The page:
In verbal communication autistic people often interrupt, which certainly applies to me. I know this is irritating and I don’t like being interrupted either! The main reason we interrupt is because we have a short working memory so if we don’t say the thing as soon as we think of it, we are likely to forget it straight away.
When being given information autistic people usually need it to be explicitly clear and unambiguous, so that expectations are understood. Instructions on a task may need to mention what is to be excluded as well as what is to be included and are likely to need a clear end point – or we will keep doing the task until the cows come home!
A lot of autistics find it difficult to see the bigger picture. When I’m writing a report on artefacts I focus on the assemblage and can struggle to step back from the detail and put the assemblage into its wider context. The ‘discussion’ is the part of any report I find the most difficult to write – what the information from the finds means in terms of the site and the people who were using it.
Like many autistic people my brain processes sensory information differently to allistic people. Compared to most people I experience lights as brighter, sounds as louder and smells as stronger. This can be a problem in a shared office as my lighting needs are different to those of my colleagues (I wear a sun visor in the office) and I can’t filter out background noise. Many autistic people find noise-cancelling headphones helpful but they don’t really make any difference for me.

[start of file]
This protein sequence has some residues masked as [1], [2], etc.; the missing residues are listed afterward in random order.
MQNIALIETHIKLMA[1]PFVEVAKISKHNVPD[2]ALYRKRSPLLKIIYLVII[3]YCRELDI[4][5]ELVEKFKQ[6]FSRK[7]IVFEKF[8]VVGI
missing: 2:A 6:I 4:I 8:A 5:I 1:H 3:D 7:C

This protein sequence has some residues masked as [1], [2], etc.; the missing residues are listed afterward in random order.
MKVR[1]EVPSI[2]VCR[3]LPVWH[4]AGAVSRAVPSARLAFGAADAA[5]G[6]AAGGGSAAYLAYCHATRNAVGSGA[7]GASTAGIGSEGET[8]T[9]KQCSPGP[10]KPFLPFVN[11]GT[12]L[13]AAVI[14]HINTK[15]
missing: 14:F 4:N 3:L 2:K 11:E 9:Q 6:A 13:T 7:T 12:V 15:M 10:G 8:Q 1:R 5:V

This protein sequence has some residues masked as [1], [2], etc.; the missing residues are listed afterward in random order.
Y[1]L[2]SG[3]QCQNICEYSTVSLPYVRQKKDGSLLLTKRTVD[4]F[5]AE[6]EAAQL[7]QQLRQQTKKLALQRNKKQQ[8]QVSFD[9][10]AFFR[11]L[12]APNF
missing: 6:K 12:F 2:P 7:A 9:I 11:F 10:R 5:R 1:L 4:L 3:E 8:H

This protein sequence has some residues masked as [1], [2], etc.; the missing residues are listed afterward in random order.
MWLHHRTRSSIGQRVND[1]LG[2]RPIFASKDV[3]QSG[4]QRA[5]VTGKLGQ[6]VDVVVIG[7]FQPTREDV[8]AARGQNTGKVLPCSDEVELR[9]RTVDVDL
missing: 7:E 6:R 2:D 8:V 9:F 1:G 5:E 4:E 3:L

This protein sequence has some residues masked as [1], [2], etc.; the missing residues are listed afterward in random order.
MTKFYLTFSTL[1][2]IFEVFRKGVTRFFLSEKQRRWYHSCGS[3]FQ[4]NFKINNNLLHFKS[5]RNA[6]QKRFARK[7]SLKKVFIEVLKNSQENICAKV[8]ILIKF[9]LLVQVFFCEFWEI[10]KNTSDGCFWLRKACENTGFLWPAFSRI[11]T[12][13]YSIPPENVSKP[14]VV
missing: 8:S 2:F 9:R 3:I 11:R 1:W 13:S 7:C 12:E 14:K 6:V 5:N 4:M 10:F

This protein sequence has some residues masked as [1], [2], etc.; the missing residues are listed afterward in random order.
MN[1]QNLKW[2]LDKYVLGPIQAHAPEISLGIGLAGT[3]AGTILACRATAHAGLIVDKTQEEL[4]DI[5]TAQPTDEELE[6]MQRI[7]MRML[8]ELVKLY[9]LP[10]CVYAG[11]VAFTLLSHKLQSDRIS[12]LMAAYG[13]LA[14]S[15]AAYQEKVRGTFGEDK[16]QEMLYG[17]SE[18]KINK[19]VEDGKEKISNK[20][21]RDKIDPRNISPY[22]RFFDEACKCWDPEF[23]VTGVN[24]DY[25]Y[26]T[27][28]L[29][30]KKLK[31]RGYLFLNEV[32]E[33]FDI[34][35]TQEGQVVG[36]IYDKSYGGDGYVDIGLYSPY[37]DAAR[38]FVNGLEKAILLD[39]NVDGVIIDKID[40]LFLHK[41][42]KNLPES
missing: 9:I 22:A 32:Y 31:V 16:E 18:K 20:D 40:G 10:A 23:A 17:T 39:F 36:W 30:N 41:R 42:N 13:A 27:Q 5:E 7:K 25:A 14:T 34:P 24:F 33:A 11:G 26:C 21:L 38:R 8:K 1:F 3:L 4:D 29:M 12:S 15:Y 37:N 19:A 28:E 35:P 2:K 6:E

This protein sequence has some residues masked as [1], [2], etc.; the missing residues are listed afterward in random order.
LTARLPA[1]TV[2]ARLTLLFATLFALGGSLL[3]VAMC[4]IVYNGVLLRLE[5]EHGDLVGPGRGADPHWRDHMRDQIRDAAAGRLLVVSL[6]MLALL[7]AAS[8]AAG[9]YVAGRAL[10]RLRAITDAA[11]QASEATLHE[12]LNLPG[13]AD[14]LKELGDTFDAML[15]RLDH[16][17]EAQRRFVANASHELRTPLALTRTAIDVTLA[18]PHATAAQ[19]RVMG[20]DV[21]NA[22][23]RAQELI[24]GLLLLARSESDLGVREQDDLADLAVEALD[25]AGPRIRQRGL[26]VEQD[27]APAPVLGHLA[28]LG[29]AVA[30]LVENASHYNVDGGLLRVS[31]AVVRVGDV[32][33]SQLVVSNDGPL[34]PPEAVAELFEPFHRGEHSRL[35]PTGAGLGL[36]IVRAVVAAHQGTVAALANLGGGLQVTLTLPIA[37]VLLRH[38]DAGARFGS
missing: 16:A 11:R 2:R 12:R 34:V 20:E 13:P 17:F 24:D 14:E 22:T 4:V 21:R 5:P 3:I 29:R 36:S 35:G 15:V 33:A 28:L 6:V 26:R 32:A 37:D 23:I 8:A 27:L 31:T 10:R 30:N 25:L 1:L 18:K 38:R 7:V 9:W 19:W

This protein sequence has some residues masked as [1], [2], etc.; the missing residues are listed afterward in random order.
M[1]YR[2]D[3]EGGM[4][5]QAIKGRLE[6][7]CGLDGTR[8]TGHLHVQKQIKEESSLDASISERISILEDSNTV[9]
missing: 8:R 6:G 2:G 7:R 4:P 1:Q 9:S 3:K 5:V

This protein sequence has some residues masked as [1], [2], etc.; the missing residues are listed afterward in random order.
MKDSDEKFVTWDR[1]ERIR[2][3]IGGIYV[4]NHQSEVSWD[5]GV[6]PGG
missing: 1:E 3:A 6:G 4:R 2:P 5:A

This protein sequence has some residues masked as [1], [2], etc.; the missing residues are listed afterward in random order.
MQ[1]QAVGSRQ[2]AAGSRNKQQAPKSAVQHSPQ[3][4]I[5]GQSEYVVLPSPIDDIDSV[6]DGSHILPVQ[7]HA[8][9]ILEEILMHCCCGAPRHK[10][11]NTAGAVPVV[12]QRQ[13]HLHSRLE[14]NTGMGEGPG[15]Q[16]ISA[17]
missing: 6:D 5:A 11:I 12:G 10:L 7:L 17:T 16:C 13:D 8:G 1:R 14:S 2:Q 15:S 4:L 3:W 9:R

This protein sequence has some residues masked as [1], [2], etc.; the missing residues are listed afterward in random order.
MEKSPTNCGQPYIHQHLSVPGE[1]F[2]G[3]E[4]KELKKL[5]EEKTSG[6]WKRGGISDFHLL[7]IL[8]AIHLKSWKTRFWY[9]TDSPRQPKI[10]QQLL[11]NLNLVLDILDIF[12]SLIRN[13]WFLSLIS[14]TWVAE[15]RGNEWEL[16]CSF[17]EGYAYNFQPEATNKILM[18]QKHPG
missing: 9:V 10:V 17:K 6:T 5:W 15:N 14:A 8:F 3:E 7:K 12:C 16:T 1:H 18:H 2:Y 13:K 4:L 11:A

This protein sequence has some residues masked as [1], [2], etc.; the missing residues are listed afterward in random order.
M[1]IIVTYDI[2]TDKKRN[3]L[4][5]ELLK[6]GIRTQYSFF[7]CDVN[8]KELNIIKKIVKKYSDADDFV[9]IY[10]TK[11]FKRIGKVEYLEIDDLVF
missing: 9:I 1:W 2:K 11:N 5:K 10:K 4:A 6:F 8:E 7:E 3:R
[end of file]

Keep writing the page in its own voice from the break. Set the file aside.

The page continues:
Q: How do your autistic traits help you in your job?
A: Most autistic people have one or more ‘special interests’. I think this is a gentle word for obsessions! Luckily for me one of my special interests is flints and working with them is of course a large part of my job.
‘Info dumping’ is another autistic trait: when we get onto one of our special interests and talk about it for longer than would be expected, which some people can find intense or boring. However, I get to do it as part of my job, giving training talks on flints to colleagues and work experience students. Now that I’m aware that I’m autistic I try to make sure I break information down into manageable chunks.
‘Hyperfocus’ is another typical autistic trait where we can zoom in on something really intensely and keep doing it for hours. This can be useful when working on a large finds assemblage.
Most autistic people also have good attention to detail. In my job this is helpful as I want to know every little detail about the flints I am recording, so I can extract as much information from them as possible. This can then inform the reader of my report about things like dating, technology and past activities.
Q: Finally, what advice would you give to someone who thinks that they might be autistic?
A: I would encourage anyone who suspects they are autistic to seek an assessment – the first step is usually through your GP. A diagnosis helps put a lot of past thinking and behaviour into context and helps you understand yourself and your needs better. Whether or not to disclose to friends and family, or at work, is a personal decision but it has been a positive one for me.